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Chip In. Hefty translucent acrylic chips add depth and luster to Volcanics Collection acrylic panels. The material is available in eight colors and comes in 1/2-inch-thick, 30-inch-wide sheets. It costs $60 to $80 per square foot installed. LG Hi-Macs, 877/853-1805,

No Fooling. Natural Selections solid-surface vanity tops are hand-poured to evoke the rich, variegated character of wood grain or marble. So why not use the real thing? Because that's so last-millennium, dog. Besides, does your natural wood or marble offer the worry-free qualities of an acrylic composite? Not for a suggested retail price of $500 to $1,700 for a 25- to 97-inch-long top. Transolid, 704/660-7660,

Bead the Bathroom. We know you're good, but time is money, too, so put away your router and those fancy carbide bits. Swanstone decorative panels come in four patterns and textures and 33 colors for use in wainscot, tub surrounds, kitchen backsplashes, and other custom applications. They measure 36 by 96 inches and cost from $590 to $765 per panel. Swan, 800/325-7008,

Earth Looks. The large and complex aggregates used in the Classics line give this solid surfacing a unique look reminiscent of natural earth and stone. The acrylic and polyester resin sheets come in 30- and 36-by-145-inch sizes. Suggested installed prices range from $90 to $130 per linear foot. Formica, 800/367-6422,

Nature Calling. Earth tones are popular in today's kitchen and bath color schemes, which may explain why the number of available patterns and colors in the Avonite Foundations line of 1/2-inch-thick acrylic composite surfacing has more than doubled, to 51. The manufacturer touts the collection as competitively priced, at $35 to $65 per square foot installed, depending on your design and fabrication variables. Aristech Acrylics, 800/428-6648,


Two-Stage Package. In new construction, a bath exhaust fan may have to endure some hard knocks before its operating debut in the finished project. That's why the WhisperFit U-Can Contractor Pack is broken down into separate housing and motor/grille packages. The guts go in after the heathens are gone. Not only that, but the same housing fits all four motor options (50, 70, 90, and 110 cfm), which can be ordered separately, providing a little slack for indecisive clients. Price ranges by model from $159 to $189. Panasonic, 866/292-7292,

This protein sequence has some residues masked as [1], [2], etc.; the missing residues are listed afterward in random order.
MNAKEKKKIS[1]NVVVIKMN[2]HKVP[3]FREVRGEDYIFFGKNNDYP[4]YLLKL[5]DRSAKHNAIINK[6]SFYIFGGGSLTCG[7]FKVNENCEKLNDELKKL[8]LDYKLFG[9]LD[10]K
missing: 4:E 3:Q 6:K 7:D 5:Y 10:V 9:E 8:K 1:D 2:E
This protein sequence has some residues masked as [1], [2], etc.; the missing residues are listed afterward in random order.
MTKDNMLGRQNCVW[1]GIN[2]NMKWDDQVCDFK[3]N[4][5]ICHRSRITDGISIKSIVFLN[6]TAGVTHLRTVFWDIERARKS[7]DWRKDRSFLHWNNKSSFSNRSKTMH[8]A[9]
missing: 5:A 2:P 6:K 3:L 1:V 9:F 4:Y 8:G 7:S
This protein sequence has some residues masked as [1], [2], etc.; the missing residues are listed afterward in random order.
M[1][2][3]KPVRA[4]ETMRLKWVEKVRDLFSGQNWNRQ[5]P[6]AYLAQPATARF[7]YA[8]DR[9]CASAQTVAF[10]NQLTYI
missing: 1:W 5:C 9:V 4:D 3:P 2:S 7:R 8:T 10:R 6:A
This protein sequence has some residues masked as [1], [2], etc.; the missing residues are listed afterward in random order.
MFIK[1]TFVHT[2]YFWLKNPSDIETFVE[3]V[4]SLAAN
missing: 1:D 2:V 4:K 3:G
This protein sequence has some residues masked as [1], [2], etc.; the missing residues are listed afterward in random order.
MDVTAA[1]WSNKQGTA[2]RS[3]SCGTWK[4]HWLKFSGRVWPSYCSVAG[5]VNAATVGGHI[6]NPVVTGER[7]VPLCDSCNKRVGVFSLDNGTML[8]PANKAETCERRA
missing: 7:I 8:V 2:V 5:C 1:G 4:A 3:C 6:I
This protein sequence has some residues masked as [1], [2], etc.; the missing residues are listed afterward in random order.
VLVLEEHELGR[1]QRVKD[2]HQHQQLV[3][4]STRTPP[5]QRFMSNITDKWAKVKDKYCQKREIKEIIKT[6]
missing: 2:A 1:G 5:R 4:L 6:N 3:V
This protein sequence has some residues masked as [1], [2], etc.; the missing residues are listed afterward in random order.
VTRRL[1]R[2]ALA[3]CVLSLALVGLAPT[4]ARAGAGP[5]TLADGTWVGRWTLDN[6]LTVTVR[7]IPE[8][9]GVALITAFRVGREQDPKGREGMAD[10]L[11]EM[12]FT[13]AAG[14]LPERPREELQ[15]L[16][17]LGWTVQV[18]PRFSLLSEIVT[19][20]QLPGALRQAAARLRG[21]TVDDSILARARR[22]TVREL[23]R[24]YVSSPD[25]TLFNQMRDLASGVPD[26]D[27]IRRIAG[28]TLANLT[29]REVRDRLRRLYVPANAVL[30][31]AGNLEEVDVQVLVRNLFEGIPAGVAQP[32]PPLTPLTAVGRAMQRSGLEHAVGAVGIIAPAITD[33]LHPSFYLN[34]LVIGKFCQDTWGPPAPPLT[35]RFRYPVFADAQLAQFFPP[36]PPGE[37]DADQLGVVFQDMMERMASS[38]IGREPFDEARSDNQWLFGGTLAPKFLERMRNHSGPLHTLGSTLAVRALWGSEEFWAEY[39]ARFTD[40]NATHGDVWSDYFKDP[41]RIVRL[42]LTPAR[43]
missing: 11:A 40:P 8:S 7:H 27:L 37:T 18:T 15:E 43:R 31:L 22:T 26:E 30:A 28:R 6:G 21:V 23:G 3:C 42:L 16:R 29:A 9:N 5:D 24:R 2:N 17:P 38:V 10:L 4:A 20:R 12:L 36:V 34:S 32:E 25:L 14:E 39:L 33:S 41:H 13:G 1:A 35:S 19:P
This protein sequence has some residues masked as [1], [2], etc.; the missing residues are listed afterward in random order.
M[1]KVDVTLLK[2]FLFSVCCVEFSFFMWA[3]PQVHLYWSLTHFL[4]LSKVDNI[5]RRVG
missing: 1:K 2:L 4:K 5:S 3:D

What Fan? Masquerading as a recessed light, this clever fan is virtually indistinguishable from nearby can fixtures. The Model 744 Recessed Fan Light uses a 75-watt reflector bulb, delivers 70 cfm, and operates at a quiet 2 sones. The housing is made for 2x8 ceiling joists and new-construction installation. The fixture is approved for use over bathtub and shower locations when GFCI-protected. I found it on the Web for $85. Broan-Nutone, 800/548-0790,

Put the Itty Back in Humidity. Sick to death of hearing about mold and mildew? Do something about it: Connect the bath fan-light to an Air King Delay Timer. The user-adjustable device allows the light to be cut while the fan continues to run for a predetermined interval of up to 60 minutes. (The Home Ventilation Institute recommends ventilating the bathroom for at least 20 minutes following use.) By installing the $40 switch (your markup not included), you can take user negligence out of humidity control. Air King, 877/304-3785,

A Mighty Wind. Between the steam pouring off the multihead spa shower and certain unavoidable biological assaults on freshness, bathroom air quality takes a real beating. A Two-Port Bathroom Exhaust Kit is just the ticket. This is no puny, rattling, squirrel-cage fan; it's a remote-mounted powerhouse that — depending on the model — pulls 167 or 243 cfm through a split-duct system. Ceiling grilles are available with or without a 50-watt halogen light option. Prices start at $229 and go up to $349, depending on cfm capacity and light options. Fantech, 800/747-1762,